5 Reasons Why It’s a Good Thing to be in the Back of the Pack
Whether your body moves at a slower speed or you’re a new runner, you might find yourself in the back of most running packs. Despite what society may tell you, being in the back can actually be a really good thing! How can being a slower runner be a good thing you may ask?
Here are the top 5 reasons why it’s a great to be in the back of the pack.
1. You Get to Focus More on the Why
Why do you run? It is an important question. Steve Prefontaine, arguably one of America’s greatest running legends, once said, “You have to wonder at times what you’re doing out there. Over the years, I’ve given myself a thousand reasons to keep running, but it always comes back to where it started. It comes down to self-satisfaction and a sense of achievement.”
That quote is very relatable because regardless of pace, many runners experience those euphoric feelings of self-satisfaction and a sense of achievement when they run. And those positive feelings have nothing to do with pace; they are based on pushing your body to your limits. And your limits may differ from other (faster) runners.
It’s important to come back to the “why” every so often because too often we can get caught up in the numbers. What’s your pace? What was your time? What place did you finish? If the reason why you run in the first place doesn’t have anything to do with racing, but rather how you feel, then you need to forget the rest of the noise. Being in the back allows you to focus on the important aspects of your running.
2. Managing Expectations
Similar to the first reason, the second reason why it is good to be in the back of the pack is that it gives you a great position from which you can manage expectations. Faster runners can oftentimes get caught up in competitions on Fitbit or other apps, their place in a race, qualifying for certain events, and so on. You have the luxury of removing yourself from that. By letting go of society’s reasoning that “if you run, then it should be fast” you have effectively managed expectations. You don’t have to worry about being #1. Instead, you get to enjoy the ride.
3. Room for Improvement
It is important to remember that as a runner, you are a work in progress. And I’ll let you in on a secret: you never stop being a work in progress. One of the beautiful things about being a new runner, or about having a slower pace, is that there is room for improvement.
When you start changing up your workouts, when you start challenging yourself to run greater distances, when you start running on a consistent basis – that’s when you start to see progress. And progress can be very motivating. You have to start somewhere and the good news is, you’ve got plenty of room for growth.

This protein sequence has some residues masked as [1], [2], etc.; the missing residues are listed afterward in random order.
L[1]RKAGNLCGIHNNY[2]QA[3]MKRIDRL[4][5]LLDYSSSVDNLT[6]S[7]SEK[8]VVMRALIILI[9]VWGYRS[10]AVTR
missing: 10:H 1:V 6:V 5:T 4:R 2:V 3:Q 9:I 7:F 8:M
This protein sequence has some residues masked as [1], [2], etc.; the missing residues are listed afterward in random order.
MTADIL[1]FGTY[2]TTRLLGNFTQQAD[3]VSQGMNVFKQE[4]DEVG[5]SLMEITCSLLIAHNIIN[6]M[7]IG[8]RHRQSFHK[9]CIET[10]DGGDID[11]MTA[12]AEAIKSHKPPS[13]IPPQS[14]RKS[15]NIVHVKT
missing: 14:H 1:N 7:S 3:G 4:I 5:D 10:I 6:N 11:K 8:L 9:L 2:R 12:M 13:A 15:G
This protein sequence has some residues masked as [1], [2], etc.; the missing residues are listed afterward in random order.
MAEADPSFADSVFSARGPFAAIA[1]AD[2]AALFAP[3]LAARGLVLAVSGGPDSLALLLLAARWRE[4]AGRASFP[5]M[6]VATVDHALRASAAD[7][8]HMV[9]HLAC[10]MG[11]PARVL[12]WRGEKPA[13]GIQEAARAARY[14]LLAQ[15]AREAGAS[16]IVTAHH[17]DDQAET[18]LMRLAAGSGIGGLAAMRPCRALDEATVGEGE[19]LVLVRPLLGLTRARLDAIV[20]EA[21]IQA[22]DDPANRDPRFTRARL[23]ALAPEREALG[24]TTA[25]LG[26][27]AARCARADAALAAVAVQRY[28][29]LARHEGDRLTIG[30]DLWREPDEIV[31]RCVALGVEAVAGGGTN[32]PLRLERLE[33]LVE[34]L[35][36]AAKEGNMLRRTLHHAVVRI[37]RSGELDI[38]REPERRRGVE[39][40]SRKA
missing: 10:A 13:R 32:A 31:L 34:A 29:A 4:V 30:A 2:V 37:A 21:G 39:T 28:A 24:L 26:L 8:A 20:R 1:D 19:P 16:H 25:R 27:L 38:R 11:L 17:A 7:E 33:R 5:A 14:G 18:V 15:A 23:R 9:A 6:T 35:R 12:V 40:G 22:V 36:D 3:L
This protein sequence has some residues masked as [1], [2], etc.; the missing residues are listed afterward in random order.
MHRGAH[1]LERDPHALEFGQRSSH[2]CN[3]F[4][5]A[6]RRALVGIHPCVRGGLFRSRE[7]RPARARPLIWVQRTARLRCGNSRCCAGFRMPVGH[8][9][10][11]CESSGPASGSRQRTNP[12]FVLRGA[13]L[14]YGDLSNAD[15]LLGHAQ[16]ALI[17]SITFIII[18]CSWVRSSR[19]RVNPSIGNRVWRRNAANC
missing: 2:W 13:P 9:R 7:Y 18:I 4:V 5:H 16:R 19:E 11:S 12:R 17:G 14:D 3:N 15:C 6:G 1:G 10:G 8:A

4. Lessons to Learn
Running will teach you a lot about yourself and about the world. It will teach you humility. It will teach you patience. It will teach you self-love. And when you successfully complete a run, it will teach you gratitude.
Too often we get caught up in rushing through our “To Do” lists. So if a run takes you longer to complete, celebrate it! Going at a slower pace you have more time for self-reflection and these lessons.
You’ve accepted it: You know you will never win a race or qualify for the Boston Marathon. You are, in fact, a slowpoke. Which leads you to realize you have time to socialize!
Running can be a very social sport. At the back of the pack, you can focus on those connections. And be appreciative of the fact that you can catch up on the latest gossip rather than what your watch is telling you.
The reality is, there are plenty of runners who are not very fast. So, if you have held off on joining a running club or on trying to find a running partner, don’t let those negative thoughts hold you back any longer! “Fun runs” hosted by local running stores can be a great place to get started. Running with others adds accountability. It can also add to the “fun factor” that other non-runners just don’t understand.
Another favorite Steve Prefontaine quote goes, “A lot of people run a race to see who is the fastest. I run to see who has the most guts.” Do you run for the feeling of self-satisfaction running gives you? Do you run to see who has the most guts or if you can push yourself just a little bit farther?
Focusing on the “why” of running is an important benefit offered to those at the back of the pack. You can manage your expectations for running realistically. A large portion of runners will never run professionally. You’ve managed your expectations of why you are running and what you hope to get out of it. This leaves room for improvements, learning lessons, and socializing. And those are all great reasons to celebrate your place in the back!